Effects of Age on Responses to Treatment and Survival of Patients with Multiple Myeloma

Academic Article


  • The elderly patient with malignancy is often considered a poor risk for treatment. To assess the effect of age on the treatment of one such disease, multiple myeloma (a disease with increased incidence in the elderly), a study was made of 280 patients treated with 1,3‐bis (2‐chloroethyl)‐1‐nitrosourea (BCNU), cyclophosphamide and prednisone on a Southeastern Cancer Study Group protocol. Initial response rates after six months of treatment were equivalent for the older compared with the younger age groups, with a slightly longer remission duration for those over 70. Likewise, survival was equivalent for the older patients. This was not the result of selection of older patients with less advanced disease, since the proportion with both good and poor risk factors are not significantly different in the various age groups. Moreover, for patients with each of the prognostic factors, older patients responded at least as well as younger patients. There were no significant differences among the age groups in gastrointestinal, skin, hair, or hematologic toxicity, although there was a slightly higher incidence of mild granulocyte and platelet toxicity in patients over 60. These findings are in contrast to the widely held belief that older patients cannot tolerate chemotherapy. On the contrary, they suggest that the elderly patient with myeloma may be expected to respond and survive, without excessive toxicity, at least as well as a younger counterpart with similar prognostic factors. 1983 The American Geriatrics Society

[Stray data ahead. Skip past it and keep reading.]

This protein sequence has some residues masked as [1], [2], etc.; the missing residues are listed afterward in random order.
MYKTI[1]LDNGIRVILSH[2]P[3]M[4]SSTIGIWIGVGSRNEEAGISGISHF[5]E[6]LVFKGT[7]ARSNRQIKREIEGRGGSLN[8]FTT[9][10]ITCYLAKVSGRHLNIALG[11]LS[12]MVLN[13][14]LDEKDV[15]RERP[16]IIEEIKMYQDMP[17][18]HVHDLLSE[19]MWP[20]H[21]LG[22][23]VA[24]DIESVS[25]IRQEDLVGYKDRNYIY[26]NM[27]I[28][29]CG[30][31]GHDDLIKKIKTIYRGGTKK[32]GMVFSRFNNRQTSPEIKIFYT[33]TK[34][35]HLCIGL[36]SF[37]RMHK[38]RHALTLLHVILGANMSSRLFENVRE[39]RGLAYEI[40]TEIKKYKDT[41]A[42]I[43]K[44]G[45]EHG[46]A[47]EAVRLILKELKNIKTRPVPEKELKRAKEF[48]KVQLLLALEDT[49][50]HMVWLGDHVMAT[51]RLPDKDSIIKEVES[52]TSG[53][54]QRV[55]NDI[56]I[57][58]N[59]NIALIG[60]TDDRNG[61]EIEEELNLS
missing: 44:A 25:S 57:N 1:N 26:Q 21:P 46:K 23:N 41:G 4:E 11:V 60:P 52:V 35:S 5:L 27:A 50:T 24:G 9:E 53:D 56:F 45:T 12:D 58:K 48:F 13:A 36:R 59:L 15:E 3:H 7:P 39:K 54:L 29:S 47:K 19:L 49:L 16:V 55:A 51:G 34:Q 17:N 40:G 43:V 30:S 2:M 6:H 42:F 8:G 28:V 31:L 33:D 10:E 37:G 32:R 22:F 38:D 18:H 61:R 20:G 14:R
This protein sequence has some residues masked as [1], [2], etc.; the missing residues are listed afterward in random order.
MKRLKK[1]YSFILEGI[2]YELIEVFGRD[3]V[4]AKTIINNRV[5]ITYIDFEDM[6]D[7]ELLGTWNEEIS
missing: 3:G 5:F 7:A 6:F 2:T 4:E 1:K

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  • Start Page

  • 272
  • End Page

  • 277
  • Volume

  • 31
  • Issue

  • 5